Photochromic glasses work by containing specialized optical lenses called photochromic lenses. These lenses automatically darken in the presence of certain types of light, usually ultraviolet light, and become clear again in the absence of that light. Photochromic glasses may be made of different materials, including glass, plastic, or polycarbonate.
I remember back when I was in school, there was a classmate of mine who used to wear glasses. However, these were not your run of the mill corrective glasses; they were something much more unusual. They automatically became dark when he played outside, but cleared up when we were indoors.
I asked the guy about his ‘magic glasses’, and he rather proudly announced that they were photochromatic glasses.
In this article, we’re going to talk about those type of glasses and the science behind them.
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How Do Photochromic/photochromatic Glasses Work?
Short answer: Modern photochromic glasses, usually made of plastic, contain carbon-based molecules that change their molecular structure when UV light strikes them (and thus they absorb more light) and become dark. Similarly, in the absence of UV light, the molecules reverse to their original shape, making the glass clear once again.
What Are Photochromic Glasses?
Photochromic glasses consist of specialized optical lenses called photochromic lenses that automatically darken in the presence of certain types of light (usually ultraviolet light) of adequate intensity, and become ‘clear’ again in the absence of that particular light.
Also referred to as photochromic lenses, they are primarily used in sunglasses and windows that darken within a minute or two when the sun shines too brightly, and they become clear in a few minutes in low ambient light conditions. Photochromic glasses may be made of different materials, including glass, plastic or polycarbonate.
Photochromic lenses were invented by William H. Armistead and Stanley Donald Stookey of Corning Glass Works in the early 1960s. The design of those preliminary glasses, however, was quite different from the ones we commonly see these days.
How Do (Regular) Sunglasses Work?
Regular sunglasses (those that aren’t photochromic) have a basic working principle: they block out light of a specific wavelength. This is done in one of two ways: the first type of sunglasses uses colored filters. What these filters do is only let a specific color of incoming light pass through them.
The second type of glasses relies on an optical phenomenon called polarization. Such glasses only let those light waves pass through them that vibrate in a given direction.
How Do Photochromic Glasses Work?
Early photochromic glasses were usually made of glass and contained small crystals of silver halides (e.g., silver chloride) that darkened when exposed to light, just like old photographic films.
However, unlike those films, the darkening of photochromic lenses was reversible, i.e., the lenses became clear again once the ambient light was lowered. The crystals used in the glass of such lenses were minuscule, both in number and size. Fewer than 0.1% of silver halide crystals, which were 100 times thinner than a human hair, were used in early photochromic glasses.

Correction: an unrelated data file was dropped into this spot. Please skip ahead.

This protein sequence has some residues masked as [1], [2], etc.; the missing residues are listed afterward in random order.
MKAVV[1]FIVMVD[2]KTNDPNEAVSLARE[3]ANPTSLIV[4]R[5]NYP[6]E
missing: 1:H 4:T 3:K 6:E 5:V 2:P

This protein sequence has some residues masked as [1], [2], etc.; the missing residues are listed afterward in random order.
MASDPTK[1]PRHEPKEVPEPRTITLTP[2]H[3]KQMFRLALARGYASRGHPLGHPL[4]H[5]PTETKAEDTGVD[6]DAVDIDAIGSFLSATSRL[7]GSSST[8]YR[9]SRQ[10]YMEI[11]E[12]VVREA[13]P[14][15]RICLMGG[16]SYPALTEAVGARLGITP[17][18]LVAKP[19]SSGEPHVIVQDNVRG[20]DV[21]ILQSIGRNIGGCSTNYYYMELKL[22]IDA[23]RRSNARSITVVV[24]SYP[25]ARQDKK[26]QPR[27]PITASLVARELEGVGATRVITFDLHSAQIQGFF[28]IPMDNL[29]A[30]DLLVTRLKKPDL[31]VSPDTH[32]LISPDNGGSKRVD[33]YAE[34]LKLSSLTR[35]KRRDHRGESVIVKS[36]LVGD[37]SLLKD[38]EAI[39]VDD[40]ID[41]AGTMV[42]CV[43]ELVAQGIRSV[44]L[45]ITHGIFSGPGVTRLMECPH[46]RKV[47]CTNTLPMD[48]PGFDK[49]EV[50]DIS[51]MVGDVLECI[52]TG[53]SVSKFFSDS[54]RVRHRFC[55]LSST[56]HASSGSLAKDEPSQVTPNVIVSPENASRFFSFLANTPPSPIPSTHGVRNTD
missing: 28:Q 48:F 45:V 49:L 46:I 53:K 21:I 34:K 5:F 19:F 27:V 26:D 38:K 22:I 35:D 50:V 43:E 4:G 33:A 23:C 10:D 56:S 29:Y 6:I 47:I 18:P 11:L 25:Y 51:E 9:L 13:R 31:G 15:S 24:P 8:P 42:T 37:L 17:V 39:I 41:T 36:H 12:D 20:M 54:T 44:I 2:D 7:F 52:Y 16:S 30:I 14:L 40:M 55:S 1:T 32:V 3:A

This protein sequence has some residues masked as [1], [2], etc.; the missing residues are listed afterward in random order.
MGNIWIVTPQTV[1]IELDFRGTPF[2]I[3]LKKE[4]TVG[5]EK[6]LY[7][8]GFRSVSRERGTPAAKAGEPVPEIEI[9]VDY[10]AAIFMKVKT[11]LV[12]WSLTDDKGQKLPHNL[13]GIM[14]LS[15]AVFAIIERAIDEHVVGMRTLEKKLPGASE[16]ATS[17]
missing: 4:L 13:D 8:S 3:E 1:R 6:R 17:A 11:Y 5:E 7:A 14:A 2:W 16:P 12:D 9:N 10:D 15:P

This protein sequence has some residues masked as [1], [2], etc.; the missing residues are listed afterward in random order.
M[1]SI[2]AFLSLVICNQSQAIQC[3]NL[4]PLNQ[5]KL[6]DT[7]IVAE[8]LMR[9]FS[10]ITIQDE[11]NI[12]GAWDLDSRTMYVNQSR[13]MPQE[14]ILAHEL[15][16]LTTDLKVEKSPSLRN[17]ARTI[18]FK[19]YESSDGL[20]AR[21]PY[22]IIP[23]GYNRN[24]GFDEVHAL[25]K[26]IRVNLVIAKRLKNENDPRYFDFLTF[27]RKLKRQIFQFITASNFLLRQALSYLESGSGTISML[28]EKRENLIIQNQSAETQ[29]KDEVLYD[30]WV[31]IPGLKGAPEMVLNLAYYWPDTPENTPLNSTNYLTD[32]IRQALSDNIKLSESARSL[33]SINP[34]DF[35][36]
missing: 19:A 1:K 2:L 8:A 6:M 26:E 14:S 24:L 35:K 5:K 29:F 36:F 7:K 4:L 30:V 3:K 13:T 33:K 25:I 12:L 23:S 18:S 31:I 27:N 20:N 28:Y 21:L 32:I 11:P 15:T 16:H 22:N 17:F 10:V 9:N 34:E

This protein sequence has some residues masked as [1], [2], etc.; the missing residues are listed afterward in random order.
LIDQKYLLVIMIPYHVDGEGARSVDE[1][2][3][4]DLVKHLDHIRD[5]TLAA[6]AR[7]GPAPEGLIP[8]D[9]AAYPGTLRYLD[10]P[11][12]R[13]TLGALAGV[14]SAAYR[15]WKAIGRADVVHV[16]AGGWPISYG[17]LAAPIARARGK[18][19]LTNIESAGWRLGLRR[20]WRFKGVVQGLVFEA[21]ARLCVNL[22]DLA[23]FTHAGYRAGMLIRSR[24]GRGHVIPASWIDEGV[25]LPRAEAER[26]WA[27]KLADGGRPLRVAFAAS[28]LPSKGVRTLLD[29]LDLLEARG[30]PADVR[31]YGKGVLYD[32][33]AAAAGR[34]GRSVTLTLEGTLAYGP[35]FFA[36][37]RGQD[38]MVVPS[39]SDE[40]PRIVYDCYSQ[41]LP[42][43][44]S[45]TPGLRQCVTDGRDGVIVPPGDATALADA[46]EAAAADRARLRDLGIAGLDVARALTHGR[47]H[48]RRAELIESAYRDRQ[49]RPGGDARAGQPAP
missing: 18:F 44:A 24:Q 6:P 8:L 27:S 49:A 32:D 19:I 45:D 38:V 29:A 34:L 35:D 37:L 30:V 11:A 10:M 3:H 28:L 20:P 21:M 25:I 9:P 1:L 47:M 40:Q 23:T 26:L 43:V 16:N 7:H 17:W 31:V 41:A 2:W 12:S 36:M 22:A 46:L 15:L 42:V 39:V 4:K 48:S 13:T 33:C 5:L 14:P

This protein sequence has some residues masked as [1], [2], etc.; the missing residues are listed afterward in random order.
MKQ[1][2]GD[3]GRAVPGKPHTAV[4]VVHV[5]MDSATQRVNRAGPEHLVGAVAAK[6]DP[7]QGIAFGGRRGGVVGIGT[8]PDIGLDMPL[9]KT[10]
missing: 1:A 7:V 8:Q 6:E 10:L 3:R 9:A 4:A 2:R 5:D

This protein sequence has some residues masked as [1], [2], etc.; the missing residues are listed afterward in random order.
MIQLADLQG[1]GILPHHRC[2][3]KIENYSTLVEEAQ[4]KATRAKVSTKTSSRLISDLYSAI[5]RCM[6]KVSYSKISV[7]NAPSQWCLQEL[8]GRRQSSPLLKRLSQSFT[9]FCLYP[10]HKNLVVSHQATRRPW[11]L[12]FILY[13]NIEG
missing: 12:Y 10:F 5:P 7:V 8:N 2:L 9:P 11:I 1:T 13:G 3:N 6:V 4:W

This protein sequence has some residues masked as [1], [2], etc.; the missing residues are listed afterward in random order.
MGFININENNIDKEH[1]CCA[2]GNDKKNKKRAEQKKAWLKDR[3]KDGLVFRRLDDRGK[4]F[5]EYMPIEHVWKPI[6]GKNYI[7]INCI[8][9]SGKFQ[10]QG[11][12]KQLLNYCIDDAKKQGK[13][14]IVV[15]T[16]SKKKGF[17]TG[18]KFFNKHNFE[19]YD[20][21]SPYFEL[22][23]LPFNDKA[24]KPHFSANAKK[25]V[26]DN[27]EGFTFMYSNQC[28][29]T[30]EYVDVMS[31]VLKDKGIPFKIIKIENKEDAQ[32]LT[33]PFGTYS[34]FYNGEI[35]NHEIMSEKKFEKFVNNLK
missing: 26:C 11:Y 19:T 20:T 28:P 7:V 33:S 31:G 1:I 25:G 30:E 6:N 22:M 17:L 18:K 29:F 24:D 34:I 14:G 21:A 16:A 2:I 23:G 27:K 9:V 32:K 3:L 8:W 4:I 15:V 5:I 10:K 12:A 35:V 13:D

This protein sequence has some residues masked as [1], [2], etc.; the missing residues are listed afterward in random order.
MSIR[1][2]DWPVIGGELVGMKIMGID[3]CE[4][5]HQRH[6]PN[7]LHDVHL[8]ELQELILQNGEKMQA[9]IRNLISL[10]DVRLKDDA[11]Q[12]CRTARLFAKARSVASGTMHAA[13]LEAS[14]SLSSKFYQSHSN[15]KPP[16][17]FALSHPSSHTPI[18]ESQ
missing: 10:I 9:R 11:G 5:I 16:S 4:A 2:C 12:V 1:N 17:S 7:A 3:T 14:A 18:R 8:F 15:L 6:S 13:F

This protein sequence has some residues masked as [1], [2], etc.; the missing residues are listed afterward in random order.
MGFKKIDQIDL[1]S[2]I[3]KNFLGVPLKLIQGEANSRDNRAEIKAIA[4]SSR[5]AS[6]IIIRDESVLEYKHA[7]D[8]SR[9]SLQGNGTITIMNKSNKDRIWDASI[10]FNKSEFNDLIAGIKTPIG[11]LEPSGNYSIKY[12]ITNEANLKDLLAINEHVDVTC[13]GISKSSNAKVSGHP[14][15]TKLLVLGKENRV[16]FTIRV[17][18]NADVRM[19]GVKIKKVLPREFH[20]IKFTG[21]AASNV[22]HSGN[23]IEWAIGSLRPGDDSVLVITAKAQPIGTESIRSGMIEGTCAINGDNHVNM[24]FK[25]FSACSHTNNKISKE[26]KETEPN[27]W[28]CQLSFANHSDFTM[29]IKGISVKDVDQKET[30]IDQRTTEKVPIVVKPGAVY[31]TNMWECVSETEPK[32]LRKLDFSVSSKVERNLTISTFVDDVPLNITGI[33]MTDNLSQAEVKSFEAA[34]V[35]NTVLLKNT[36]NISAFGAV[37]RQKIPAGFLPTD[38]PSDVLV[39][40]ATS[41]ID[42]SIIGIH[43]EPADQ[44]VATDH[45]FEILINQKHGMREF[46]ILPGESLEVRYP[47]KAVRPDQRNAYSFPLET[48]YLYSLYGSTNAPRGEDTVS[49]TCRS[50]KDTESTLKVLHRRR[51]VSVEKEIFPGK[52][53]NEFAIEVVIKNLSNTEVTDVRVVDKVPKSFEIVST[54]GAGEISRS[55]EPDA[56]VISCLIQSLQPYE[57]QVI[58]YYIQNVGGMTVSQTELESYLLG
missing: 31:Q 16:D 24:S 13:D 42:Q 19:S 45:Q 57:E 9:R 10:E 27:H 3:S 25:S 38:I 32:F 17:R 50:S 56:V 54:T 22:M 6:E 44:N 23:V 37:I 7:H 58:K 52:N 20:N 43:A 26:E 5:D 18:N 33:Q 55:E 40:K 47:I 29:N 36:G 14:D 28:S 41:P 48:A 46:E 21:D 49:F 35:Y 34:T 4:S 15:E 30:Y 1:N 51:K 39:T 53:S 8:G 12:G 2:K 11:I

Modern photochromic glasses, however, are usually made of plastic, rather than glass, and contain carbon-based (organic) molecules instead of silver compounds. Such compounds are better, more efficient alternatives for achieving the quick-darkening and quick-clearing effect, as their molecular structure varies in accordance with the presence/absence of a certain type of light (usually ultraviolet light, as it’s a component of sunlight).
The most commonly used photochromic molecules are naphthopyrans and oxanes, due to their ability to change their molecular structure reversibly upon exposure to UV light. Below is a generic example of such a reaction:
Drawbacks Of Photochromic Glasses
One of the most commonly reported drawbacks of photochromic glasses is that they take somewhat longer to clear than to darken. For example, if a person walks indoors after being in the sun for a while, the glasses will allow only about 60% of light to pass through them for the first 5 minutes. Additionally, they could take as long as an hour to clear completely and become fully transparent again!
Another major drawback is that since the photochromic compounds rely on the presence of heat and light to undergo changes, such glasses are found to be more effective in winter and less so during summer (when you need them the most!).
People also report that photochromic glasses are less effective inside cars and other automobiles. This is because the glass windows of these vehicles block UV rays to a great extent themselves, so the photochromic molecules present in your glasses don’t receive enough UV rays to undergo changes and be effective.
Notwithstanding these few drawbacks, there’s no doubt that photochromic lenses represent a brilliant piece of optical engineering and are very convenient for people who don’t want to switch glasses every time they head outside!
References (click to expand)
- Photochromic lens - Wikipedia. Wikipedia
- How do Transitions® photochromic lenses work?. explainthatstuff.com
- Sousa, C. M., Berthet, J., Delbaere, S., & Coelho, P. J. (2012, April 9). Photochromic Fused-Naphthopyrans without Residual Color. The Journal of Organic Chemistry. American Chemical Society (ACS).
- Eppig, T., Speck, A., Gillner, M., Nagengast, D., & Langenbucher, A. (2012, January 4). Photochromic dynamics of ophthalmic lenses. Applied Optics. The Optical Society.